The need for a systematic review

Systematic studies can quantitatively and qualitatively identify, aggregate, and evaluate all accessible data to generate a warm and accurate response to the research questions involved [ 4 ]. In addition, many existing systematic studies related to mental health studies have been conducted worldwide. However, only a limited number of studies are integrated with social media and conducted in the context of social science because the available literature heavily focused on medical science [ 6 ]. Because social media is a relatively new phenomenon, the potential links between their use and mental health have not been widely investigated.

This paper attempt to systematically review all the relevant literature with the aim of filling the gap by examining social media impact on mental health, which is sedentary behavior, which, if in excess, raises the risk of health problems [ 7 , 9 , 12 ]. This study is important because it provides information on the extent of the focus of peer review literature, which can assist the researchers in delivering a prospect with the aim of understanding the future attention related to climate change strategies that require scholarly attention. This study is very useful because it provides information on the extent to which peer review literature can assist researchers in presenting prospects with a view to understanding future concerns related to mental health strategies that require scientific attention. The development of the current systematic review is based on the main research question: how does social media affect mental health?

Research strategy

The research was conducted to identify studies analyzing the role of social media on mental health. Google Scholar was used as our main database to find the relevant articles. Keywords that were used for the search were: (1) “social media”, (2) “mental health”, (3) “social media” AND “mental health”, (4) “social networking” AND “mental health”, and (5) “social networking” OR “social media” AND “mental health” (Table  1 ).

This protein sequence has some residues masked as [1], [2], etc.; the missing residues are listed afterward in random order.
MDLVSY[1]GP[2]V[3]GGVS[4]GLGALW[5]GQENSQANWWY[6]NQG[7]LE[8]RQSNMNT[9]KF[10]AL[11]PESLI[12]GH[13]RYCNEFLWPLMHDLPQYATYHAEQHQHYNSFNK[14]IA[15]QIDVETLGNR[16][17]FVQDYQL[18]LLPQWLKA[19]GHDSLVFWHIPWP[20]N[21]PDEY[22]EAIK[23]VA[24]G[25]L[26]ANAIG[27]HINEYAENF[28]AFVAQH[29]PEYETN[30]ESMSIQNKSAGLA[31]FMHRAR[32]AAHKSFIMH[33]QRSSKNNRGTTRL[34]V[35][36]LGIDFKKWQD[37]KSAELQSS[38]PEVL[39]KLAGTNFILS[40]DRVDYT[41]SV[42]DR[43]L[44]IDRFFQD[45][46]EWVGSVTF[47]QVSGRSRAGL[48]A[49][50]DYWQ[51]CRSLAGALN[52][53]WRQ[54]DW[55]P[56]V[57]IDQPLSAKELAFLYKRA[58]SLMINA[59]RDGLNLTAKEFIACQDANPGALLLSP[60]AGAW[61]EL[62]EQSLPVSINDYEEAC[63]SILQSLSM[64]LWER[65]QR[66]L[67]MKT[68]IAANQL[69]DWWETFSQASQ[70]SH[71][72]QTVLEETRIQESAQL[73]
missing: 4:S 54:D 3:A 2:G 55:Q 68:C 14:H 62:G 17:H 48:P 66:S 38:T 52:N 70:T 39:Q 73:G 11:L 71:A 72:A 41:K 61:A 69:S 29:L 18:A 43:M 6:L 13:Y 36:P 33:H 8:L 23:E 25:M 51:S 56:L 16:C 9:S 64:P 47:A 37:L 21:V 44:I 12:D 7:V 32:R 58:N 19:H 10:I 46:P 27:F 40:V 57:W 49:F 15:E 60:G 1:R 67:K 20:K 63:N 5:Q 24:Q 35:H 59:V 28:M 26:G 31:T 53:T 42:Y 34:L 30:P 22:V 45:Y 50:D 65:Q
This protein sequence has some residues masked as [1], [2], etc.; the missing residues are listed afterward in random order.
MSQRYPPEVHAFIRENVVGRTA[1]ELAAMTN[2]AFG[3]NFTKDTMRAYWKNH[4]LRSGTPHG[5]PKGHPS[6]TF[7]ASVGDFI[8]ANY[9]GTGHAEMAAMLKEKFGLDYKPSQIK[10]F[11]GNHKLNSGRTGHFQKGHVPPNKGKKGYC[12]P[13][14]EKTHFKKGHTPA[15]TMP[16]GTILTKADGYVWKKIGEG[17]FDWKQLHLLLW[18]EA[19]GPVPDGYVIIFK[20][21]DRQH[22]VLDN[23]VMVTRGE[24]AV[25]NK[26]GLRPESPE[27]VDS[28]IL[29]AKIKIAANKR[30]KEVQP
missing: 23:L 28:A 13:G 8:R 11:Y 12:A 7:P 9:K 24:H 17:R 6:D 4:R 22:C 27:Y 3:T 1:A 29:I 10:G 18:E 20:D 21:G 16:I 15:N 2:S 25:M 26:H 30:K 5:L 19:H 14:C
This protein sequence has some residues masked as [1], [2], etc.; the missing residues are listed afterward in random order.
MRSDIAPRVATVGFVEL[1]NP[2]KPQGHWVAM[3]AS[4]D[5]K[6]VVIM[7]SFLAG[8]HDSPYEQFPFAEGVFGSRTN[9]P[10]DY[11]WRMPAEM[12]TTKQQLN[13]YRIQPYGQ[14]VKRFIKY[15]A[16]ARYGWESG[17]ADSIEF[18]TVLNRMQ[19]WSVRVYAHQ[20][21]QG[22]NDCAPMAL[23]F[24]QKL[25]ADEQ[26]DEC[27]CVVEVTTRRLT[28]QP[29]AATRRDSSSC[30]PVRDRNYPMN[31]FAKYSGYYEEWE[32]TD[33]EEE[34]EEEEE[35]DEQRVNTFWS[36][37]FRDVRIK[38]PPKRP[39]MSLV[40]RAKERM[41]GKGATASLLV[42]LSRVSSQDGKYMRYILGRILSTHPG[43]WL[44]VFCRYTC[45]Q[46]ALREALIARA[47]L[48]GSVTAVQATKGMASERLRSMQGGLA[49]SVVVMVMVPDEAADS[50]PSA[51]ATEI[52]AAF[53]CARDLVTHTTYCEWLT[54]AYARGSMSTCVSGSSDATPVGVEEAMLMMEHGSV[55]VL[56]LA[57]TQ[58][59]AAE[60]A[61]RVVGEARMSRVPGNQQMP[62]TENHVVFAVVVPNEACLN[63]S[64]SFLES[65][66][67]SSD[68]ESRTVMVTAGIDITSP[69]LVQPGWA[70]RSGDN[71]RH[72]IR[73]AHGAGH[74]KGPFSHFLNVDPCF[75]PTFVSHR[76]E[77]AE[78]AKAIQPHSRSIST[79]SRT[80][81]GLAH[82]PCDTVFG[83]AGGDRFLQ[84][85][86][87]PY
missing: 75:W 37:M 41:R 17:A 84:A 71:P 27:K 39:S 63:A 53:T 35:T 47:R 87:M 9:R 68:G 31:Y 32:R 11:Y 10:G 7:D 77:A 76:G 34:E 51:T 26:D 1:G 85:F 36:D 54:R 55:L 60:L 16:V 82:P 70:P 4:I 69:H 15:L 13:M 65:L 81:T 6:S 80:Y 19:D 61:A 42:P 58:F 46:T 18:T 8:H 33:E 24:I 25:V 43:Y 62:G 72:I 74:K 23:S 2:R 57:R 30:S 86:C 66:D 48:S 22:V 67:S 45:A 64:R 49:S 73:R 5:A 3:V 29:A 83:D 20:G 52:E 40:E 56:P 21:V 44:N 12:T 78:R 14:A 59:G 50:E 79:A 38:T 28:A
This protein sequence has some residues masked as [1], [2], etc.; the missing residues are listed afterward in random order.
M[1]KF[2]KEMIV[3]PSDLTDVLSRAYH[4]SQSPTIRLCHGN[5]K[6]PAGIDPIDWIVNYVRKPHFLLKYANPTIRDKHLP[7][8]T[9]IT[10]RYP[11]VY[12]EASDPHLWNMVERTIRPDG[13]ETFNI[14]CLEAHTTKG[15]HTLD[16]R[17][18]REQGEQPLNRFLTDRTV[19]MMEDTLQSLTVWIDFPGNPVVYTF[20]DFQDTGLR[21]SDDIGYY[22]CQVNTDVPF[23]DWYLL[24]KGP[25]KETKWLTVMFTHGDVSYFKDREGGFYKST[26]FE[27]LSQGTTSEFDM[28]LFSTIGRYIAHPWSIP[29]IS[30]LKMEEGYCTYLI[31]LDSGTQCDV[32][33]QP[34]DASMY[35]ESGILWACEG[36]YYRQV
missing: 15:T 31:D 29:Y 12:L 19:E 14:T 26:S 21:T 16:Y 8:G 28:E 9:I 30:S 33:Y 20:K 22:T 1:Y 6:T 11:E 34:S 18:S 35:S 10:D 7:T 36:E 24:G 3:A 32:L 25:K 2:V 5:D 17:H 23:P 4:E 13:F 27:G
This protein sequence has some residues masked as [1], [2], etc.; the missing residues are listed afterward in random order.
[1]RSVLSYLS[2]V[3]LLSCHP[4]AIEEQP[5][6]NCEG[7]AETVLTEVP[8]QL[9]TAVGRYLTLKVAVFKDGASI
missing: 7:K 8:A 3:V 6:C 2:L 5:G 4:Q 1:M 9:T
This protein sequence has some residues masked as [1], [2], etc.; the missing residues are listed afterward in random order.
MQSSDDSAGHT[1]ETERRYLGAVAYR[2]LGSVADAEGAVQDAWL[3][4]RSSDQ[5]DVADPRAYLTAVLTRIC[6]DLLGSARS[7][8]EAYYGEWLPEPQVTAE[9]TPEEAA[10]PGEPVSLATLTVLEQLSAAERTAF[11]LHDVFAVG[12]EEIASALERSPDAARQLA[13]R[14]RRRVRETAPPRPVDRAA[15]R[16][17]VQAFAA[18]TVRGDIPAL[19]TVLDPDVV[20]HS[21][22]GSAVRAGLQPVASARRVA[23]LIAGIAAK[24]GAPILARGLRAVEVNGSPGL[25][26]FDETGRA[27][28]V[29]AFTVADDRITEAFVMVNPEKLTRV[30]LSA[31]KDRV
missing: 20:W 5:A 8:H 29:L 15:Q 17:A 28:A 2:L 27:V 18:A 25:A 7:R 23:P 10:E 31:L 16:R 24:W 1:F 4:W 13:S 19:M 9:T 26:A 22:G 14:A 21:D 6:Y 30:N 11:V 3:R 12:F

Out of the results in Table  1 , a total of 50 articles relevant to the research question were selected. After applying the inclusion and exclusion criteria, duplicate papers were removed, and, finally, a total of 28 articles were selected for review (Figure  2 ).

An external file that holds a picture, illustration, etc.
Object name is cureus-0012-00000008627-i02.jpg

PRISMA, Preferred Reporting Items for Systematic Reviews and Meta-Analyses

Inclusion and exclusion criteria

Peer-reviewed, full-text research papers from the past five years were included in the review. All selected articles were in English language and any non-peer-reviewed and duplicate papers were excluded from finally selected articles.

Of the 16 selected research papers, there were a research focus on adults, gender, and preadolescents [ 10 - 19 ]. In the design, there were qualitative and quantitative studies [ 15 , 16 ]. There were three systematic reviews and one thematic analysis that explored the better or worse of using social media among adolescents [ 20 - 23 ]. In addition, eight were cross-sectional studies and only three were longitudinal studies [ 24 - 29 ].The meta-analyses included studies published beyond the last five years in this population. Table  2  presents a selection of studies from the review.

IGU, internet gaming disorder; PSMU, problematic social media use

This study has attempted to systematically analyze the existing literature on the effect of social media use on mental health. Although the results of the study were not completely consistent, this review found a general association between social media use and mental health issues. Although there is positive evidence for a link between social media and mental health, the opposite has been reported.